First Minnesota Volunteer Infantry Regiment
Sgt. Wm Irvine shortly after
Gettysburg holding the tattered
regimental flag
The First Minnesota Infantry Regiment was one of the first units organized after President Lincoln's call for 75,000 troops in April, 1861. The regiment was quickly filled with enthusiastic men from all parts of Minnesota and was one of the few regiments that received training by a qualified officer. Colonel Gorman was an unpleasant but competent taskmaster and by July, 1861 the regiment had been sent east and fought with distinction at the
Charles Mason Co.D
mortally wounded at Gettysburg
battle of Bull Run under Colonel Gormans leadership. The regiment participated in all the major campaigns of the Army of the Potomac through the fall of 1863 and a portion of the command called the First Battalion was present at Appomattox, the final battle of the war.

The regiment is best known for the dramatic charge at the battle of Gettysburg. On the evening of July 2, 1863 the regiment attacked Wilcox's Alabama Brigade as it was preparing for the final push to break the Union line. Confederate General Wilcox stated in his report, "This stronghold of the enemy, together with his batteries, were almost won, when still another line of infantry descended the slope in our front at a double-quick, to the support of their fleeing comrades and for the defense of the batteries." The line of infantry was the First Minnesota. They crossed over 200 yards of open ground and charged the Confederates in spite of five to one odds. The rebels recovered and in five minutes killed or wounded over 170 of the 300 plus men. The survivors did not panic but fell back to their orginal position and rallied around the remnant of the flag waiting for a counterattack that did not come.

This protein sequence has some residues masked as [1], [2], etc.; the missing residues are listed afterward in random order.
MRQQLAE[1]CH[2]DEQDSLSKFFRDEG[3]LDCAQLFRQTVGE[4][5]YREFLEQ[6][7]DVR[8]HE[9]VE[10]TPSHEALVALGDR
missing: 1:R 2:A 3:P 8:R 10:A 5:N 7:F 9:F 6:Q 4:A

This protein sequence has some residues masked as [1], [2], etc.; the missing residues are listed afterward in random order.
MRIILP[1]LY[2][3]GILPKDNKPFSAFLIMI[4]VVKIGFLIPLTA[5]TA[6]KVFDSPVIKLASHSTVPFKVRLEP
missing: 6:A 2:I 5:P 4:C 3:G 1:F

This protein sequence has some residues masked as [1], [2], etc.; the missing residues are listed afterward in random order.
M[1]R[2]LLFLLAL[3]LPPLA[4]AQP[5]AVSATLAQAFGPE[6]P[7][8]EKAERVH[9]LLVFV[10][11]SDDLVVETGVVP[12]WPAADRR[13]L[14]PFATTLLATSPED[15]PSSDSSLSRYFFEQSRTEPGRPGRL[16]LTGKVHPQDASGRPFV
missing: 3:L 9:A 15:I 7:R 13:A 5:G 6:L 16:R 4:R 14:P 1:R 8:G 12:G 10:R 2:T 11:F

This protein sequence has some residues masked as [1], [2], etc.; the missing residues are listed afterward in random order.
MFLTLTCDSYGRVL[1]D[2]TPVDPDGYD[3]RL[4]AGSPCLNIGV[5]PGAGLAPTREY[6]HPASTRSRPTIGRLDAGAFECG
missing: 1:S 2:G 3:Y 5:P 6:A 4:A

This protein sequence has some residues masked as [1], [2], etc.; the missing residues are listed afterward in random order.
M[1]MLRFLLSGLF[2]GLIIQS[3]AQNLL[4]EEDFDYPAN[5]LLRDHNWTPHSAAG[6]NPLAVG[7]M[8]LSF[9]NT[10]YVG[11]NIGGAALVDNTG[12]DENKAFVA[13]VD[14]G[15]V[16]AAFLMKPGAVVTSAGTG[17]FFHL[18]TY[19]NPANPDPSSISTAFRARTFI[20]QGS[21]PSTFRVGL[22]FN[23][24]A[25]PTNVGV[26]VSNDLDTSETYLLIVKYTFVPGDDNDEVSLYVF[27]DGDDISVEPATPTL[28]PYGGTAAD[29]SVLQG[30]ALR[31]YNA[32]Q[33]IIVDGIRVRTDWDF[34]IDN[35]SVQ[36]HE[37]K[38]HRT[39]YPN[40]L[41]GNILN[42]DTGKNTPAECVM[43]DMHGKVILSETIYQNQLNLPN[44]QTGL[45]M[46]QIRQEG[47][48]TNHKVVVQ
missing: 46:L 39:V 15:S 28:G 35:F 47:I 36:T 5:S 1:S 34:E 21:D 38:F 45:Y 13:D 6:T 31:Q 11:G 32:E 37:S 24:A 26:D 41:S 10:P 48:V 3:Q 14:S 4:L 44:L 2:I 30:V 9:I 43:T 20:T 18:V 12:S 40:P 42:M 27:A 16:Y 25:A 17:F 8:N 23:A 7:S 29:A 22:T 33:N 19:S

The reduced regiment fought as skirmishers at the battle of Bristoe Station and mustered out in May 1864. The First Battalion was created with veterans of the regiment who reenlisted or had more time to serve and this unit saw heavy action at Petersburg and Appomattox.

After the war the survivors held annual reunions in Minneapolis and St. Paul where they reminisced and took up collections to help members in need. These reunions continued until 1932; the last members of the regiment, Edwin Season and James Wright of Company F died in 1936.